Four men and a woman have appeared in court accused of carrying out bogus charity connections across the country in which they would allegedly claim to be deaf-mute.
Vasile Mazarache (48), Florin Chelu (39), Somerta Chelu (30), Rembo Chelu (30) and Florian Ion (33) are jointly charged with fraud by false representation and possessing articles for use in fraud, with some matters dating back to 23 June.
All accused have an address at Berkley Square in Dublin and are originally from Romania.
A police officer told a special sitting of Lisburn Magistrates’ Court the charges could be connected.
He explained over the last fortnight there have been at least 28 incidents all over the country including Armagh, Lurgan, Craigavon, Banbridge, Newry, Downpatrick, Newcastle, Carryduff, Bangor, Newtownabbey, Lisburn, Ballymena, Cookstown and Omagh.
It was explained police were alerted to a Renault Laguna after multiple reports of the group going into shops and approaching people for money.
They would allegedly show pictures and forms claiming to be collecting for charity while presenting themselves as deaf-mute.
The vehicle was spotted in Armagh City Centre on Thursday, July 13 and when stopped all five defendants were onboard.
A number of items were recovered including five clipboards, two of which had an image of three children under which was written ‘God bless your family. I have three children. I lost my job. Can you please help me for food and rent’.
The officer said the accused made the case they were begging in shops but not collecting for any charity.
However a number of witnesses have provided statements setting out how the accused claimed they were “collecting for the deaf and handicapped, and behaving in a way which suggested they were deaf-mute”.
Other material contained the words: ‘Please donate to the deaf and handicapped association’.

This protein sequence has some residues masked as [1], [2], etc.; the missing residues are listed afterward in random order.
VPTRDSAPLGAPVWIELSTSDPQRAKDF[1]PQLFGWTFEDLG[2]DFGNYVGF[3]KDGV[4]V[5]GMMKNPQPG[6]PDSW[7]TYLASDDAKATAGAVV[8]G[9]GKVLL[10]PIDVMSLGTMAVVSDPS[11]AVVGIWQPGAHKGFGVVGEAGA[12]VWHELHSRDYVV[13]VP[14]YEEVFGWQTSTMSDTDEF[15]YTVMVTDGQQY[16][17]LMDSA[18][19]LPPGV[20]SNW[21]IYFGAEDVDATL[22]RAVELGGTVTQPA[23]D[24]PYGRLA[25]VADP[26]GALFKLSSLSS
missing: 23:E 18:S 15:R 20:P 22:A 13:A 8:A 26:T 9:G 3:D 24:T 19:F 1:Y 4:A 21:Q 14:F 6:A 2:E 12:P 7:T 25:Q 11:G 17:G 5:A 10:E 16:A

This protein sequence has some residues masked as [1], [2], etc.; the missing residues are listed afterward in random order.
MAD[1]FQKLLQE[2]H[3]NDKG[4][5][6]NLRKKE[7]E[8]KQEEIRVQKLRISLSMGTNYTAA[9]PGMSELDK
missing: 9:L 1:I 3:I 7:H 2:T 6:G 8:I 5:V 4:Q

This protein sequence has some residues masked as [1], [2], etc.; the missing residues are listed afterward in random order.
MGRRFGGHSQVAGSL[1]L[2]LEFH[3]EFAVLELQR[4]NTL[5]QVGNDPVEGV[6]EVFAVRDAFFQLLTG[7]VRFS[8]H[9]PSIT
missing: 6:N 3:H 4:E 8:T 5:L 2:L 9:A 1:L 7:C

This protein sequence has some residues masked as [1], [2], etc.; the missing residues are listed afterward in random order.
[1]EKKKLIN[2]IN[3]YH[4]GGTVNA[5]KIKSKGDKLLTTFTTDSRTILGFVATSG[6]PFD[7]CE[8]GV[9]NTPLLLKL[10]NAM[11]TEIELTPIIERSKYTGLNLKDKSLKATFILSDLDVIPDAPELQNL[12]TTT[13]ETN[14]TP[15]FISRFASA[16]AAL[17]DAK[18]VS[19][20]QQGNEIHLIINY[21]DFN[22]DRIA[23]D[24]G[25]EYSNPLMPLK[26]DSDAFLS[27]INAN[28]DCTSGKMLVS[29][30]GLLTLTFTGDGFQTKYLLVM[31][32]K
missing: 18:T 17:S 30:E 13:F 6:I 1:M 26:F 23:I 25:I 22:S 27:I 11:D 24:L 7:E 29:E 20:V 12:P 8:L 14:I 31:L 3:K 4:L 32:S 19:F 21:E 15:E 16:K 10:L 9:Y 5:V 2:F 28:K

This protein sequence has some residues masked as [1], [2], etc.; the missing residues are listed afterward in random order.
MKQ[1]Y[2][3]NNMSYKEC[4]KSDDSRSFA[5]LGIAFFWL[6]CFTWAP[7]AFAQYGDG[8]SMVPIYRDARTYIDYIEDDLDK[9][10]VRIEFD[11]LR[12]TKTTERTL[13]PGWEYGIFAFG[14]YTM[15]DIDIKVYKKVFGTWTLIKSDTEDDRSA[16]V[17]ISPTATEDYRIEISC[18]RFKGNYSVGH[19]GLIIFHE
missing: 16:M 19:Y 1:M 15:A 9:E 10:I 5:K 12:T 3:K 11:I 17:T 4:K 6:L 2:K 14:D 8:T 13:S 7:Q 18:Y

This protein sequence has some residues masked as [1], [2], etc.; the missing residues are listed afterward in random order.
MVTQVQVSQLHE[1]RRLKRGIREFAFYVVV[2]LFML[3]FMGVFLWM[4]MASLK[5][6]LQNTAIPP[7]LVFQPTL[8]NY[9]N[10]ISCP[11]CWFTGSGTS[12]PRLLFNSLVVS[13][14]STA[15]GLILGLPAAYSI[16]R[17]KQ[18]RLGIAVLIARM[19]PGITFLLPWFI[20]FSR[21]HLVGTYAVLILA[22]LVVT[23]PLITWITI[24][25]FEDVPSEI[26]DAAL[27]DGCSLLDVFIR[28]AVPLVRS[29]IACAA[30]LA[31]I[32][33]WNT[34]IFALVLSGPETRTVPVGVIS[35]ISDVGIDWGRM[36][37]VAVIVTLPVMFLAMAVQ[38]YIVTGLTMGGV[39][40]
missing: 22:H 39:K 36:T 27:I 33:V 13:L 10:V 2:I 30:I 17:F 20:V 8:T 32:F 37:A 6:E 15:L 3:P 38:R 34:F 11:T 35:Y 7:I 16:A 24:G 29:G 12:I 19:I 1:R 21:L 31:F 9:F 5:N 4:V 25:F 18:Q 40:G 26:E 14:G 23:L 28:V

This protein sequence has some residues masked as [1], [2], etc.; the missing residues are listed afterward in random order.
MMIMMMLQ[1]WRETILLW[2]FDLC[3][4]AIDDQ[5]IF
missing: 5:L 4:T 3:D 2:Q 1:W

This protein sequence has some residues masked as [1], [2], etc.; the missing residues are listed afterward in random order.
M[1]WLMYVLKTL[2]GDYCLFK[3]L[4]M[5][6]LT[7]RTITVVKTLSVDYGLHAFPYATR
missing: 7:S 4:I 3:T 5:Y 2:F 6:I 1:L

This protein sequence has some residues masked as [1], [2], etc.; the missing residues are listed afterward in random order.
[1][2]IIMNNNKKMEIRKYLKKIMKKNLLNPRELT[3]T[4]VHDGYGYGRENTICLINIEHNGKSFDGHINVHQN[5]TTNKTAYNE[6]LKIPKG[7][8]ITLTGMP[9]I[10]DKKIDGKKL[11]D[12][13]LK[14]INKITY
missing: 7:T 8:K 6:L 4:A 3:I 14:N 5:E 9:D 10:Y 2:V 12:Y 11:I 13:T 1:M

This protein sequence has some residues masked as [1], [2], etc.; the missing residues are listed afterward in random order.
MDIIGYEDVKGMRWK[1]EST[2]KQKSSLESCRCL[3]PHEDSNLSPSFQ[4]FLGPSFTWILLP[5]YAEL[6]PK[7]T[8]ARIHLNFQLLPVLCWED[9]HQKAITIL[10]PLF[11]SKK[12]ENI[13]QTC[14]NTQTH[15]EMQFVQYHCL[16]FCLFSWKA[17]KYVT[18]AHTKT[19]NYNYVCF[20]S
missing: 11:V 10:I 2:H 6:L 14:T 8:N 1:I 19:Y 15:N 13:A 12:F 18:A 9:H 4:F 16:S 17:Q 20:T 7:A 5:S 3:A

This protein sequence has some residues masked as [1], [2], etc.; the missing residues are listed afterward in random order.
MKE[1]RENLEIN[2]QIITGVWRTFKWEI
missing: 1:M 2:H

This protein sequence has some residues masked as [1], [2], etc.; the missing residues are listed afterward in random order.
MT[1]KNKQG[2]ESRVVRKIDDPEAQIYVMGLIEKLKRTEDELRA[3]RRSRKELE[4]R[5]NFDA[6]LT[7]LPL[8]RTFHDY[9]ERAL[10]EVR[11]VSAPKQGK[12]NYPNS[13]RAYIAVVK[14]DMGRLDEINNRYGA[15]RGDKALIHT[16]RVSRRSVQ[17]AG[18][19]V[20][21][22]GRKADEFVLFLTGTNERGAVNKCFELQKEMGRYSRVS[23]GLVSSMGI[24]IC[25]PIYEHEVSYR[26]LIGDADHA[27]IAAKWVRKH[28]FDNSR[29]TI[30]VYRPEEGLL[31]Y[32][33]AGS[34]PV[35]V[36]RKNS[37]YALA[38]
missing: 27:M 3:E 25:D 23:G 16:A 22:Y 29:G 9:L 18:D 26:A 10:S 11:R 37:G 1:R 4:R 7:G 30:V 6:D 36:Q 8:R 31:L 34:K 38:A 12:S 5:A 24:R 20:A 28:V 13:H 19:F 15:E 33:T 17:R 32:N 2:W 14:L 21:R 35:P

Staff in one shop reported two males entered and began approaching customers before leaving in the Renault Laguna.
CCTV footage has been recovered from numerous locations some of which show customers in shops handing money over to the group.
During interview the accused claimed printed material was contended to help them explain they were begging and why they needed money.
However, one of the men made a tentative admission to using a form contending to be collecting for charity but then reverted to his original claim of begging.
Opposing bail, the officer said enquiries countrywide remain ongoing and will take time to collate all material given the breadth of alleged offending.
There were concerns, if released, the accused would fail to return to court and all reside outside the jurisdiction, with one only arriving in the country last week.
The officer also pointed to a risk of reoffending and potential interference with witnesses as some people who handed over cash also completed forms with their names and addresses and these have not yet been recovered.
Defence solicitor Ronan McCourt acting for all accused conceded a bail application was extremely difficult but suggested they could be released on strict terms, to include a cash surety.
He said: “They have all accepted they are on the CCTV in every instance and consistently put forward the case they were begging and the forms were to help them with this.”
District Judge Eamonn King remarked: “There seems to be an organised element of criminality to obtain money under false pretences by claiming to be collecting for charity while making out they are deaf-mute to encourage people to donate.”
He decided to grant bail, however, ordered this to be on condition the accused lodge sureties of £2,000 each.
As this could not be achieved all five were remanded in custody to appear again by video-link at Armagh Magistrates’ Court next month.